In contrast, at 12:35, we went back to the first look – odd vs. odd. It’s pretty easy to see how this aids Baylor in putting the clamps on our perimeter players. Really, it plays right into the hands of a 1-3-1. If you’re coaching the 1-3-1, isn’t this exactly what you’d hope that your opponent does? Further, look at Ellis and Alexander. When the ball goes to them, that sets up the trap perfectly because they’re only two guys on that back line. When our 3 moves lower, when we attack with an even front, it flattens everything out when the ball moves there. When the third guy isn’t on the backline, it allows the zone to stay more three dimensional. The photo below shows us going back to the odd front – Ellis then gets the ball, drives, gets stymied, and turns it over on a pass. Putting Ellis in a spot where he just isn’t going to be successful most of the time. Heck, Baylor didn’t even trap him there: photo (6).JPG

    And here’s one I think really shows the even front at it’s best. Mason attacks the seam, middle man steps up. Wing defender has to help. Selden in the corner. Mason then kicks it to Selden who then attacks to his right on the dribble getting fouled at the rim. Mason was able to break down the zone on the dribble because he had a seam, which left the defense out of sorts for Selden’s drive.

    By contrast, go back to what I mentioned with an odd front. The top defender could guard the wing if it were an odd front, and our wing guy was higher. Here, he can’t do that. Here’s the photo:

    photo (4).JPG I will say, though, that if you’re going to use an odd man front, you have to screen like crazy to create the seems, which we don’t do. Really, I think our change in approach much of the second half set up our impressive offensive performance.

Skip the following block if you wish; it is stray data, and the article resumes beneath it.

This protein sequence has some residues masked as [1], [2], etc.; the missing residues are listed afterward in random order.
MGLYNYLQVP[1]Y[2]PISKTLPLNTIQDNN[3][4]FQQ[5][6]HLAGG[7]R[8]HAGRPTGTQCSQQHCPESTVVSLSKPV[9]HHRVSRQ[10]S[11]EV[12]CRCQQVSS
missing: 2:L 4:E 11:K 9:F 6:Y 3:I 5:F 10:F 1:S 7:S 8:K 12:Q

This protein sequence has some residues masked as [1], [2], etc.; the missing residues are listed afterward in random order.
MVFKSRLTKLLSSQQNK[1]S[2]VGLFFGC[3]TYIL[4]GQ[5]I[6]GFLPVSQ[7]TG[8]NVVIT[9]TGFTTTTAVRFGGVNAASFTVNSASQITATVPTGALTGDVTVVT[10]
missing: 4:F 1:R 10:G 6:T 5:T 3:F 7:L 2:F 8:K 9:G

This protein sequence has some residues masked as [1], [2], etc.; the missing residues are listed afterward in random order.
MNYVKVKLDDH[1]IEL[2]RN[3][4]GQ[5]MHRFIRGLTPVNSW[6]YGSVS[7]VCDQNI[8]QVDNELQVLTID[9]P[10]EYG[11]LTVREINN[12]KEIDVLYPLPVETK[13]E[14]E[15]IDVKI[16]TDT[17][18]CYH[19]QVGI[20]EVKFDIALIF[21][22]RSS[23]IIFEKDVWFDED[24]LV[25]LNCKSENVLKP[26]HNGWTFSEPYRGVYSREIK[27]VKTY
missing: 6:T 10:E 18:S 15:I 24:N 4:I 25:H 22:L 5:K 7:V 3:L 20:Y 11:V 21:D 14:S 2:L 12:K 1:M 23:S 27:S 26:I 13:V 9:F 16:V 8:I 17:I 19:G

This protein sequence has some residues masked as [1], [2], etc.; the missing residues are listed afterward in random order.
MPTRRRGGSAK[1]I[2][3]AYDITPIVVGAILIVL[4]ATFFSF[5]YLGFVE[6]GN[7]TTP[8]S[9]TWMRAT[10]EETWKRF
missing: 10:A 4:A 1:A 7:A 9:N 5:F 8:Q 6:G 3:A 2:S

Sorry for all the photos … I just find this stuff really cool. And this was one of those games where I was worried based on what we did in Waco with the odd man offensive front. Personally, I think the even front changed the game.

    @wrwlumpy - Not yet, but thanks for the reminder.

  • @HighEliteMajor Thanks for that. Something I never would’ve caught watching it in real time. I appreciate the quick XO lesson. Keep it up

  • @ZIG Ditto, HEM

  • @HighEliteMajor Actually HEM, the details of the different offensive attacks plus the photos made the concepts easier to grasp for me. I hope you do that more!
    It is you and @jaybate-1.0 and @drgnslayr and the other more versed posters on here about college ball that help me gain knowledge about the game. I love it.
    Question. So, the 4 out 1 in sets that didnt happen in the Baylor game yesterday are not mutually exclusive in creating better looks for 3 point shots?

  • @Lulufulu Right. After the Utah game, one thing I mentioned was that I didn’t think Self would go four out, one in - at that time mentioning ISU as a comparison. I figured Self would stick with his two post guys. I assumed that if we were to play four out, one in scheme would be used playing small – with Oubre, Greene, or Selden at the four. And Self had just mentioned that the “going small” talk before the season was premised on CF needed PT too. I actually was more envisioning the “pick and pop” four, playing the high post, like Andrew White did against Belmont in Dec./2012.

    Self has obviously used Perry as the four in the four out, one in scheme with much success, and Traylor too (but that isn’t as pretty).

    There are many, many things we can do out of our regular high low to get three point looks, we don’t need the four out, one in to accomplish that.

    However, the reason I like the four out, one in with this team is that it exploits Perry’s strengths, when he’s in the four spot, playing on the perimeter. It was very impressive. It also drags a big away from the basket defensively so that our slashers can have more space. When we struggle scoring inside, it’s a terrific arrow to have in the quiver.

    Remember, though – yesterday Baylor was in a zone. The high/low deal really is well suited to attack the zone, because the entry pass to the high post can set everything up. I wouldn’t play four out/one in vs. Baylor’s 1-3-1. Makes me wonder how ISU played it?